Having a mentor can help as they can provide you with a heads up and support as you work through understanding building norms, expectations, and traditions of the school. I am so lucky to have many.

Creating balance

Finding balance in your life between personal and professional is extremely hard but it is vital for your well-being.   How are you managing your daily stress and workload?  How are you taking care of yourself emotionally and physically?

One thing at a time

We all have things we want to improve on but it is near impossible to do it all at once. Need help?  Check in with a teaching partner or mentor for guidance as we are all stronger as a team.

Take advantage of the breaks

Some of the best advice I received a few years back was to make sure to take full advantage of the time we had off from school.  I have often not been a good role model for staff here. I will continue to make this change.

Are you looking after yourself in order to be the best you can be?

Future Learning: Have a Voice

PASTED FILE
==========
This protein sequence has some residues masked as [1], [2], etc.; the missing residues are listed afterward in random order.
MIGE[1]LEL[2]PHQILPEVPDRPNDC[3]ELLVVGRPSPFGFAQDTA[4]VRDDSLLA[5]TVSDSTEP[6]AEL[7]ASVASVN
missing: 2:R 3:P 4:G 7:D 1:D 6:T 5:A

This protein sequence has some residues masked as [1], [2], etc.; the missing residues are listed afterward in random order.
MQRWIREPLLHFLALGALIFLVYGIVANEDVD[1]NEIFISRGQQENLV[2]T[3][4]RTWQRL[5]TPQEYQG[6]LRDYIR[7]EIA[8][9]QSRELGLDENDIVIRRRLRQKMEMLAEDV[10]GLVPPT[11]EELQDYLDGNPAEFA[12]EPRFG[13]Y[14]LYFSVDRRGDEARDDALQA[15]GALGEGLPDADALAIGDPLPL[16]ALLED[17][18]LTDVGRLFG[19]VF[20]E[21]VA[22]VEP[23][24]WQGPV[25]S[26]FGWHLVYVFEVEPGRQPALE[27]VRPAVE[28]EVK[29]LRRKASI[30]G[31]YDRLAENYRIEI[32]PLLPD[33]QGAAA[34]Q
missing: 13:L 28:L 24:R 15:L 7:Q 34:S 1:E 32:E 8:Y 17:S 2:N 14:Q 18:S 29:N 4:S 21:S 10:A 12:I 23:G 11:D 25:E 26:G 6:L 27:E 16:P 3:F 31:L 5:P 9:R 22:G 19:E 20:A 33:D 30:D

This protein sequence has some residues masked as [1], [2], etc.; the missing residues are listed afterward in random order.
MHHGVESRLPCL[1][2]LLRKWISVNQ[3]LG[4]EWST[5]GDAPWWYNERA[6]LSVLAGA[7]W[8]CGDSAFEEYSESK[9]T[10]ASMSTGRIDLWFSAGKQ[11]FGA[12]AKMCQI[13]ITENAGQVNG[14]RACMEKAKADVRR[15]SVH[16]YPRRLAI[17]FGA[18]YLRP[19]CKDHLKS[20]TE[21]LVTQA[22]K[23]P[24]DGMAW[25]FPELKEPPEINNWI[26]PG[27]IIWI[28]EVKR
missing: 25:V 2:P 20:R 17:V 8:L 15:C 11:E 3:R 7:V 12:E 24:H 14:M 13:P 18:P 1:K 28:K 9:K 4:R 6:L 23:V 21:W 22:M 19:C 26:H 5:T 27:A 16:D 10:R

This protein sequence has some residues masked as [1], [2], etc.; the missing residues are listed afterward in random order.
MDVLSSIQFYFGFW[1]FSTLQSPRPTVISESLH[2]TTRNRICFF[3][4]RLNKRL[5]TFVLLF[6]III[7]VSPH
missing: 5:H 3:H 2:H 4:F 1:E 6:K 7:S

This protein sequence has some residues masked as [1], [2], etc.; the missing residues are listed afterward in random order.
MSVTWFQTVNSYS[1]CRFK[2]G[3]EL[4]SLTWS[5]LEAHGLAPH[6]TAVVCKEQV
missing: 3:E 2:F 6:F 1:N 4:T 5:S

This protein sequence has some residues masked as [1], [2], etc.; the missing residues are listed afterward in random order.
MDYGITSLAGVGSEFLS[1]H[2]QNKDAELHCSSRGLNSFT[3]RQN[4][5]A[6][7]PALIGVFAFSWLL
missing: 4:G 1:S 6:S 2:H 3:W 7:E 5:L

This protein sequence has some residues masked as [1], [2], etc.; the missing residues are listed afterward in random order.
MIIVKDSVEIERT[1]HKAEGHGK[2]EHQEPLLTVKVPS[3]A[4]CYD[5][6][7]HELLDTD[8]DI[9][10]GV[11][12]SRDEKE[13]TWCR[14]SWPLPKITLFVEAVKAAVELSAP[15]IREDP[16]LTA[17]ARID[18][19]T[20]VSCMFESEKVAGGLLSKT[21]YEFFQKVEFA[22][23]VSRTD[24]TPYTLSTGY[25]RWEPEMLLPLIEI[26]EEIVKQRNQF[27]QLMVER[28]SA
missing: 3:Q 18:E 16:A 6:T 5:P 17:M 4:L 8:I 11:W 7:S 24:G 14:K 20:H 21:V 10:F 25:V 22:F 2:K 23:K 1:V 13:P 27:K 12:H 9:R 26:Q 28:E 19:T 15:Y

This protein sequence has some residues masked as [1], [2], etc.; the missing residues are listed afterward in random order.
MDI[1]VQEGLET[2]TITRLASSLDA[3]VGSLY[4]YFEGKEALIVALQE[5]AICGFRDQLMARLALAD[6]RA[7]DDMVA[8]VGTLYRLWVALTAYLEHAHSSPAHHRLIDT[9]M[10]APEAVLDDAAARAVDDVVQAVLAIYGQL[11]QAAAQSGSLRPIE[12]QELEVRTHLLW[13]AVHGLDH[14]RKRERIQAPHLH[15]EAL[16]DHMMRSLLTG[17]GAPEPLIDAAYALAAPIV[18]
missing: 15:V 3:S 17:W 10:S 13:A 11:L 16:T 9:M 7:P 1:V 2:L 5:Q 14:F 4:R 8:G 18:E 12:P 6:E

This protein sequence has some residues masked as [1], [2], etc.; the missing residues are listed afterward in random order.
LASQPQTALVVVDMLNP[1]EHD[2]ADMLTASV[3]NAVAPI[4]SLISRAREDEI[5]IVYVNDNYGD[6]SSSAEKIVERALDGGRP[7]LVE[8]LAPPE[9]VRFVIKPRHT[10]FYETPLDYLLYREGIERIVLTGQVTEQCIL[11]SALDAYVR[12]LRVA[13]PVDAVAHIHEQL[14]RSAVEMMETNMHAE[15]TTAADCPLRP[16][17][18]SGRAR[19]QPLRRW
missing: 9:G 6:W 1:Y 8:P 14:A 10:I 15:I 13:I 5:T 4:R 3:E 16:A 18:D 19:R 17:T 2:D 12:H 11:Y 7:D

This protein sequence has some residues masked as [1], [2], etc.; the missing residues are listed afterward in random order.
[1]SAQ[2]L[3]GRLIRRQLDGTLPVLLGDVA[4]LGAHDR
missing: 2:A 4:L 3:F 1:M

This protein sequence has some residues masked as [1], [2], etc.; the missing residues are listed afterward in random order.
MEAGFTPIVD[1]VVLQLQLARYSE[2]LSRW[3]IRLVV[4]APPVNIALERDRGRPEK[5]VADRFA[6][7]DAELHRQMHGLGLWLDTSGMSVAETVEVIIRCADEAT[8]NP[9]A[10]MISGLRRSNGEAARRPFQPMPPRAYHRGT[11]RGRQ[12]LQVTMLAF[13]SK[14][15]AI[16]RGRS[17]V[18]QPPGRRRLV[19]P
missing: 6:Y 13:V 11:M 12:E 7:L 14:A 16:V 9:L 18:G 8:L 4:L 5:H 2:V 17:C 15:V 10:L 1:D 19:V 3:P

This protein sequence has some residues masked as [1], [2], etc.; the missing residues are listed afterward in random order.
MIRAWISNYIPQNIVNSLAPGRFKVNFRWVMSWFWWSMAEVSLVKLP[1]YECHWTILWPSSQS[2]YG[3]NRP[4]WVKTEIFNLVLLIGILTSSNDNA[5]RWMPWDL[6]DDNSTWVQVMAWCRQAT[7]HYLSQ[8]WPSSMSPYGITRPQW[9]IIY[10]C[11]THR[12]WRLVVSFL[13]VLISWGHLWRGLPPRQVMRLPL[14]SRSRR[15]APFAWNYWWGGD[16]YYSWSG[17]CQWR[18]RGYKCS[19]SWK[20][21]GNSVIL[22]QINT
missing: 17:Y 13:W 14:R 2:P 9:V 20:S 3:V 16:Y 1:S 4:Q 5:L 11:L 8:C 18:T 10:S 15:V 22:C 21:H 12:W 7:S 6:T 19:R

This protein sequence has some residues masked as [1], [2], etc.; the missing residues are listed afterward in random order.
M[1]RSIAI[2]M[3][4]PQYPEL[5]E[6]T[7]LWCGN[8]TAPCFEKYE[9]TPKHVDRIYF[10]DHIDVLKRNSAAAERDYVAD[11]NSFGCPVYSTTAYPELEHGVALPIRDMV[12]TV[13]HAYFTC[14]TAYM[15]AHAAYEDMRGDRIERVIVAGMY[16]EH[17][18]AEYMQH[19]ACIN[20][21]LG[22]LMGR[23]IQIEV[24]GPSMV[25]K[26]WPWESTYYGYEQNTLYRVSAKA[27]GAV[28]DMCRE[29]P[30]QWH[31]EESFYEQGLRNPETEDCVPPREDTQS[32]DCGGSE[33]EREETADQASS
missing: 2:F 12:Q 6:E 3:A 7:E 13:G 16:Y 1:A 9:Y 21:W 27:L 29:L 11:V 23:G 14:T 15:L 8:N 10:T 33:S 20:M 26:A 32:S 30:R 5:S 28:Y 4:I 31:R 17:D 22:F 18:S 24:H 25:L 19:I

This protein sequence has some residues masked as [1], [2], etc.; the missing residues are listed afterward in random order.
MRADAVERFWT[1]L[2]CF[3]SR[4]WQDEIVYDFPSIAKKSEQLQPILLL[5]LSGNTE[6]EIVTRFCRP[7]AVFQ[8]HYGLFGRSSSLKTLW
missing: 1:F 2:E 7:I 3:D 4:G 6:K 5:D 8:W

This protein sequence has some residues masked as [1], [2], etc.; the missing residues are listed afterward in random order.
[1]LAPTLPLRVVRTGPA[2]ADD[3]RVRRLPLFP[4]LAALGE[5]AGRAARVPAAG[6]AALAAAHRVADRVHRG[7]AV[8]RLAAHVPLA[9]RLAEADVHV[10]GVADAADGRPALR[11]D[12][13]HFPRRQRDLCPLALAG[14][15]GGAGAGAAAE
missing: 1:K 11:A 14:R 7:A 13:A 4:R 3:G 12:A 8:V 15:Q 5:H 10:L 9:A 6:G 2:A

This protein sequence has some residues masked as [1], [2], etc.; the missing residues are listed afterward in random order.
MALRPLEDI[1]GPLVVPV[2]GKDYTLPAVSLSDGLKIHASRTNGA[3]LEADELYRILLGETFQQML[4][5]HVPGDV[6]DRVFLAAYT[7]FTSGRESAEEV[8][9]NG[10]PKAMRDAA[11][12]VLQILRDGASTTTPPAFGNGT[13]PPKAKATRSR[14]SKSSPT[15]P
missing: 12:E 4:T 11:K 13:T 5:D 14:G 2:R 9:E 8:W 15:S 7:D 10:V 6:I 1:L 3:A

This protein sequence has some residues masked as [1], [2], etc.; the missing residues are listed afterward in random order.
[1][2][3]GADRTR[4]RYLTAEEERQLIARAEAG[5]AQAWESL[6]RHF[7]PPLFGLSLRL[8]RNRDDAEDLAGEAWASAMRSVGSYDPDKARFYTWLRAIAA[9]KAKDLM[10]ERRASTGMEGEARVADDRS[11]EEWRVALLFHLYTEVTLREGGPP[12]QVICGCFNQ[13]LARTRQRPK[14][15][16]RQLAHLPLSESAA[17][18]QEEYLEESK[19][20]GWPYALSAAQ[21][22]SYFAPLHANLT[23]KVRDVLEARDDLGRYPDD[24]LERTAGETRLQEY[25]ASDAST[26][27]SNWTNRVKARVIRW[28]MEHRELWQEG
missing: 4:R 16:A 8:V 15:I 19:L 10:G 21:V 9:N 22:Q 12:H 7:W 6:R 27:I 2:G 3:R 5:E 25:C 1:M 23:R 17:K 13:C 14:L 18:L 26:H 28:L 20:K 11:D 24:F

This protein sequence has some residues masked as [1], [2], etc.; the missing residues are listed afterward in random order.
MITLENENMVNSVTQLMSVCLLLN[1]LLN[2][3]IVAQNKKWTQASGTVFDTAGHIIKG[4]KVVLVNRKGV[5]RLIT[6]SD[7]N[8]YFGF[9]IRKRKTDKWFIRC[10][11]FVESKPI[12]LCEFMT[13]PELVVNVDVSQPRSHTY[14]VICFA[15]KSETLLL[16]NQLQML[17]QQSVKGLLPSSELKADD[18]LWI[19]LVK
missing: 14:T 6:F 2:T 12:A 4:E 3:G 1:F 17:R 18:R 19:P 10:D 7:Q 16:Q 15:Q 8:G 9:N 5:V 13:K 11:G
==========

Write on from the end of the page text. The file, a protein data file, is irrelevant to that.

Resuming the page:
3 Oct

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Ehara taku toa, he takitahi, he toa takitini

My success should not be bestowed onto me alone, as it was not individual success but success of a collective

With the end the term comes Pathways discussions with students as we reflect on their successes. This something that so many contribute to as the students move to their next step. We as teachers know this better than anyone.

My wife tells me this is important as we are in a changing economy with different worker skills. She was emphasising the same things the front end of our NZ Curriculum and the Tomorrows Schools review are articulating.

  • Broad knowledge base. Understanding of key knowledge and ideas in many fields.
  • Flexibility – Can adapt to new situations
  • Prepared for continuous learning
  • Pro-active engagement. Learners are active and engaged in the learning process. They are curious, develop interests and passions, take learning initiatives, conduct research, check information, become pro-active learners.
  • Learners are adaptable, flexible
  • Problem Solving. Good at using what they know to figure out how to solve a variety of complex problems that are new to them.
  • Work well with others.
  • Literacy and good communication skills. Good readers of both fiction and non-fiction material. Good writers and communicate well with others.
  • Thoughtfulness, both qualitatively and quantitatively.  “Habits of Mind” Skills and Attitudes – Have “grit”, perseverance, curiosity. Learn from failure. Disciplined, “hard-working”, collaborative.
  • Leadership. Demonstrate the ability to take charge, be proactive, plan with others, take initiative, form a positive climate and culture.